(Note that the fan must use the small 3-pin motherboad fan controller
plug as the mobo will not start if no fan is detected.  There appears
to be no speaker, so mobo not starting is a bit opaque.  And there's
very little documentation...)

And that brings us to cooling.  Although the CPU is supposed to be
"low power", has throttling, and the BIOS provides a configurable
"limit" temperature, the CPU does not appear to auto-throttle. The
BIOS value is simply passed to ACPI, but the CPU (C7-D) doesn't have
the "ets" extension needed by Linux's CpuFreq module.

In other words, there appears to be nothing fom stopping you melting
the core.

And since the heatsink appears to be the minimal possible, the
temperature changes rapidly (little thermal mass) and can get
worryingly high under load.  It's winter here, and perhaps 20-25C in
the house, and the highest temperature I have seen is around 85C.  I
believe the specs allow for up to 100C.  So in summer, with ambient
temperatures of 30-35C we will be close to frying this thing.

For now, for peace of mind, I have thrown together the following
script, which assumes lm_sensors is installed (only one of two chips
detected is needed - the kernel module for the other appears to be
proprietary and isn't in opensuse).


# 90/60 will trigger only in extreme cases and isn't going to return to
# normal unless things are *really* calm

# in normal use (T0) warn above this temperature

temp=`sed -e "s/[^0-9]*//g" /proc/acpi/thermal_zone/THRM/temperature`
state=`egrep 'active state' /proc/acpi/processor/CPU0/throttling | sed
-e "s/active state: *//"`

if [[ "$state" == "T1" || "$temp" > "$warn" ]]
  echo "throttle: temp $temp C in state $state" >> $log

if [[ "$temp" -lt "$lower" && "$state" == "T1" ]]
 echo "throttle: enabling T0" >> $log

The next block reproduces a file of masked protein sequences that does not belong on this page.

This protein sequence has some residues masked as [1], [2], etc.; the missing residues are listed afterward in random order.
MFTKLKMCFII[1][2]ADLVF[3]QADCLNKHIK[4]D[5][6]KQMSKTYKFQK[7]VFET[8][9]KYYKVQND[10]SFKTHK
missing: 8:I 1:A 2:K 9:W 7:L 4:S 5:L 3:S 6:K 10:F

echo "T0" > /proc/acpi/processor/CPU0/throttling

if [[ "$temp" -gt "$upper" && "$state" == "T0" ]]
 echo "throttle: enabling T1" >> $log
 echo "T1" > /proc/acpi/processor/CPU0/throttling

That's pretty simple and is run once a minute via cron.  The core
temperature is logged above 80C and at 90C the CPU is automatically
throttled until the temperature drops back to below 60C.

Note that the throttling is 50% and *really* makes a difference to
interactive use (it's like using a machine that's paging heavily).

Ah, and one other issue, although this is more just me being clueless
- if you've not used a chassis like this before, it's not clear how to
fasten the disk (it certainly wasn't to me).  What you have to do is
remove the two metal rails that the disk fits between, then you can
use the usual screws to fasten those rails to the disk, before
reassembling the whole thing (with the disk now in place).  It's
physically impossible to fasten the disks to the rails without
removing them.  Oh, and also: you ned to remove 5 screws to get in the
box, which seems excessive...

Apart from that, it's like using a machine from 5 years ago, which
really is about what you'd expect - basic things like surfing the net
or config tools can use up a large fraction of the CPU, and things
aren't as slick and quick as I've come to expect on my development
box.  But that's as expected - what have soured the deal are the
details above.


Blue LEDs on PeeCee07A (PC2500e)

From: andrew cooke <andrew@...>

Date: Sun, 2 Aug 2009 12:19:50 -0400

So, with everything else working just fine (I now have mediawiki, tor,
DHCP, DNS, etc running) I just needed to kill the bright blue strip
along the front of the case.  Turns out this is trivial - they can be
unplugged from the motherboard.

With the case open, and the front (silver part) facing you, the
connector for the front panel is on the near edge, to the left (near
the SATA connectors).  At first glance it looks a single plug, but
it's actually many smaller two-pin plugs, all packed together.
Unplugging the far left two-pin plug disconnects the blue panel LEDs
with no apparent side effects.

I also added some insulating tape between the disk drive and mounting
rails, and to the new fan where it rests on the case, to help reduce
high pitched noises - not sure if it has helped.


Mail Based Blog + Gmail

From: andrew cooke <andrew@...>

Date: Thu, 13 Aug 2009 08:12:59 -0400

Elliott wrote to say that:

  +anything goes to the same gmail address; so
  would work; couldn't you just then get that with imap and process it?
  You could also set up a filter in gmail to move it from the inbox and
  label it "blog", say.

which sounds like a good idea.  I already have things working via my
ISP, but this would be simpler and assuming it works (haven't tested
it myself) I will use it to simplify things at some point.

(Incidentally, if you want to reply directly here, you can use the
email address from the link at the bottom of the page rather than
emailing me directly - although direct email is fine too, of course).